oa South African Family Practice - Relationships between overweight, obesity and physical fitness of nine- to twelve-year-old South African children : original research
Background: South African children show the same tendencies in overweight and obesity as children in developed countries a decade ago. Childhood overweight is associated with chronic diseases, early mortality in adulthood and psycho-social effects with lifelong consequences. This study aimed to determine relationships between overweight, obesity and physical fitness of nine- to twelve-year-old South African children.
Methods: Anthropometric (body-mass index [BMI], fat percentage) and physical fitness (cardiovascular endurance, body composition, muscle strength, muscle endurance, flexibility) measurements were obtained from 280 children aged nine to twelve years (128 boys, 152 girls) using the Fitnessgram and Bruininks-Oseretsky Test of Motor Proficiency II. International cut-off points were used to categorise children into normal-weight, overweight or obese categories. Data were analysed using descriptive statistics, Spearman rank order correlation and variance of analysis.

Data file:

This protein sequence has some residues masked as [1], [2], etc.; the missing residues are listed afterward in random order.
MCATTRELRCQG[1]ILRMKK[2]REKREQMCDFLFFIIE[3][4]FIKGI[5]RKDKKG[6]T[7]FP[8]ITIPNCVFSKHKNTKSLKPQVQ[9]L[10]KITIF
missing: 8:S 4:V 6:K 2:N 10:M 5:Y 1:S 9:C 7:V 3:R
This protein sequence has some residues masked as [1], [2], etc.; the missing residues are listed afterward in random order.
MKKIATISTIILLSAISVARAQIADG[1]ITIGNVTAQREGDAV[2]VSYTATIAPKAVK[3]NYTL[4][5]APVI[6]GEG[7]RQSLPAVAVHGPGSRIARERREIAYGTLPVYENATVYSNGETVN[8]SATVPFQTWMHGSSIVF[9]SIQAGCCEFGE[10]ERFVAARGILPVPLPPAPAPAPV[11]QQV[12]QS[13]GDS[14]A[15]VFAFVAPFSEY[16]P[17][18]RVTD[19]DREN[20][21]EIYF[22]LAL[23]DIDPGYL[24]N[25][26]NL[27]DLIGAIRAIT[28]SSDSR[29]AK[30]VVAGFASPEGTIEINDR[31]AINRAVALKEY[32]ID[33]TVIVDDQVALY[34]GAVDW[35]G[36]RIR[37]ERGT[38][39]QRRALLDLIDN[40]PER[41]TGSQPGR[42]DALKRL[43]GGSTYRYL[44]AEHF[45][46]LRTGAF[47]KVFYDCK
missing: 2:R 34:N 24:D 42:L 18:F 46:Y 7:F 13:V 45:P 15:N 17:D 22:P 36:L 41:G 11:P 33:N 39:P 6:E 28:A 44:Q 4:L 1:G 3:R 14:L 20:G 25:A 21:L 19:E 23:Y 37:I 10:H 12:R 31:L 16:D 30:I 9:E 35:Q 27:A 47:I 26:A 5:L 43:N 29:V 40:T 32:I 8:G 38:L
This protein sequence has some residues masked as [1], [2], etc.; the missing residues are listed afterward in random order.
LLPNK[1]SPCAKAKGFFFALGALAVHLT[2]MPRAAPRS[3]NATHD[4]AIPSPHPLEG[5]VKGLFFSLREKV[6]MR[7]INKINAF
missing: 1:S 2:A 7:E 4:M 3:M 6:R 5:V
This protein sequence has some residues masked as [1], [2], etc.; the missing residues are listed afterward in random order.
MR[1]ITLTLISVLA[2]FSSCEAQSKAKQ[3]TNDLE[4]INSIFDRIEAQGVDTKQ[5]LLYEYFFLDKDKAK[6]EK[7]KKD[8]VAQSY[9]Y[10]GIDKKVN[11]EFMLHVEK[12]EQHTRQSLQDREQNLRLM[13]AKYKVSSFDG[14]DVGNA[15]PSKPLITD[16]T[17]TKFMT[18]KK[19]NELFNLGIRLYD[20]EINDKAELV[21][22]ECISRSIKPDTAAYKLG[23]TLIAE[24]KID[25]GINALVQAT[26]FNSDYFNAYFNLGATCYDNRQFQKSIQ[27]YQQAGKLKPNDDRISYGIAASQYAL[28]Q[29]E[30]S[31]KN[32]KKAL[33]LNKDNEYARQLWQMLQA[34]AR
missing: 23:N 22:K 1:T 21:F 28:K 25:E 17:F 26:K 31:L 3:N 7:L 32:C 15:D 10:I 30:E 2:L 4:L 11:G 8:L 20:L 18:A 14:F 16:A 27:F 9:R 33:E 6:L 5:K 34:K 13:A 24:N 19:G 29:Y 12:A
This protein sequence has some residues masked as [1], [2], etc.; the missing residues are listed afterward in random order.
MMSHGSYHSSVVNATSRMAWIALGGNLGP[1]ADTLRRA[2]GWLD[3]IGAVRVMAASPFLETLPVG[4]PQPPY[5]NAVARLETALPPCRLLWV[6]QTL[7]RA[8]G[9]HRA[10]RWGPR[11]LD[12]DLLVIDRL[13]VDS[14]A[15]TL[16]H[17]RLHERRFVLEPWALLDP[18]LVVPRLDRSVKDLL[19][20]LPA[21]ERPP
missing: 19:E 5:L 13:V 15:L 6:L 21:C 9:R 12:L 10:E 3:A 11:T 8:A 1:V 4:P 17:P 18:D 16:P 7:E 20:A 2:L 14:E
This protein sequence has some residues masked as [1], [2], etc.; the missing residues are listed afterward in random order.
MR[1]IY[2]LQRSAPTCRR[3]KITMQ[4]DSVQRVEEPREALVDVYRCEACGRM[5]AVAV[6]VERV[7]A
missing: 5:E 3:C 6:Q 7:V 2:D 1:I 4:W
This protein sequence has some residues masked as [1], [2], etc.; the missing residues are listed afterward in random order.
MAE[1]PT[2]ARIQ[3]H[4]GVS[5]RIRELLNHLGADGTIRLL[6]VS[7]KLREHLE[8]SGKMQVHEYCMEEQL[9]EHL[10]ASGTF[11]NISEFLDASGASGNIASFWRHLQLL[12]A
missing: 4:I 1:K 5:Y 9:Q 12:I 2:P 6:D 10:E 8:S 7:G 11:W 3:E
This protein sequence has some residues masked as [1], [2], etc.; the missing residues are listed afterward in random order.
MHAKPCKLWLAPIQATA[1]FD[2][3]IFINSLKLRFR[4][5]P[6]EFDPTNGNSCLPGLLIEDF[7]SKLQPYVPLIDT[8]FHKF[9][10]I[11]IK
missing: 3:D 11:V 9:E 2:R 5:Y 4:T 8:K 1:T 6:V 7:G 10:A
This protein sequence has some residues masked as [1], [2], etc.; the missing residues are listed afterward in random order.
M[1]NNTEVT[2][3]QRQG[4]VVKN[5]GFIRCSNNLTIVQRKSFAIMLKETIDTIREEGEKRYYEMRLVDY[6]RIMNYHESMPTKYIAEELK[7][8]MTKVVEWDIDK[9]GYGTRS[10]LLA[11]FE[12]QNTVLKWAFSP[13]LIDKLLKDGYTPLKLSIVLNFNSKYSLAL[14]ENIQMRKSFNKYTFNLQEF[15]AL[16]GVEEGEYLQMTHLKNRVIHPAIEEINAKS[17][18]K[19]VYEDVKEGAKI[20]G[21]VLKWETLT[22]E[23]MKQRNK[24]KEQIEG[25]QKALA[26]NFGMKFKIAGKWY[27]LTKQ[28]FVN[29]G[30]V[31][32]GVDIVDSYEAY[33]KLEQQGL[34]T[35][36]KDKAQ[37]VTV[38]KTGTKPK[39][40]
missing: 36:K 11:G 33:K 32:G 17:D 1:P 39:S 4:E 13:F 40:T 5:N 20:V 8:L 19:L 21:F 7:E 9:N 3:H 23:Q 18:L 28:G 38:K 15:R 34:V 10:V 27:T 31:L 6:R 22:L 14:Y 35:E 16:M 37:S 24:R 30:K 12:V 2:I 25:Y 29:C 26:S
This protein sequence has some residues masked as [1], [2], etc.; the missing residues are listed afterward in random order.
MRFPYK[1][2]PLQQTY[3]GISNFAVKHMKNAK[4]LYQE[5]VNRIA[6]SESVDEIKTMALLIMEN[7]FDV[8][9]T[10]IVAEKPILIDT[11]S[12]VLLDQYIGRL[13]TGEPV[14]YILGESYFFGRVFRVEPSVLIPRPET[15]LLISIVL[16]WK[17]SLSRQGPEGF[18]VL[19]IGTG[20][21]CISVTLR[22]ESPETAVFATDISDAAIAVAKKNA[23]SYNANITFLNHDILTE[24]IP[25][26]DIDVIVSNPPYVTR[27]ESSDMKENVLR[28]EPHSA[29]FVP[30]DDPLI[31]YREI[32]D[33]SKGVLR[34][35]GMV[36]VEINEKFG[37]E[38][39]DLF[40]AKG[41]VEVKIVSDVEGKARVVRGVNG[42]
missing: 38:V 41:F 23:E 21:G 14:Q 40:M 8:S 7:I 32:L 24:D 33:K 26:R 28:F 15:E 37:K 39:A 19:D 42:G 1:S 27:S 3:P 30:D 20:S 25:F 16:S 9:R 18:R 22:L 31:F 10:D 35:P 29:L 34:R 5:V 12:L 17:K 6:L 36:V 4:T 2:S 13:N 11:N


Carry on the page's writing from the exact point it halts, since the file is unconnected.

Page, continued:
Results: One in five children was overweight or obese, while girls were twice as likely as boys to be obese. Aerobic capacity and muscle strength, especially leg strength, decreased progressively with an increase in BMI. A progressive but nonsignificant decline was found in muscle endurance with increasing BMI, while flexibility showed the poorest relationships with various degrees of weight. Variance of analysis indicated significant relationships between BMI, cardiovascular endurance and strength (p < 0.05), while different relationships were found when gender was taken into consideration.
Conclusions: Health-enhancing physical fitness of young children is negatively affected by overweight and obesity, and intervention strategies are recommended to improve the quality of life of such children, but also to prevent early mortality during adulthood.
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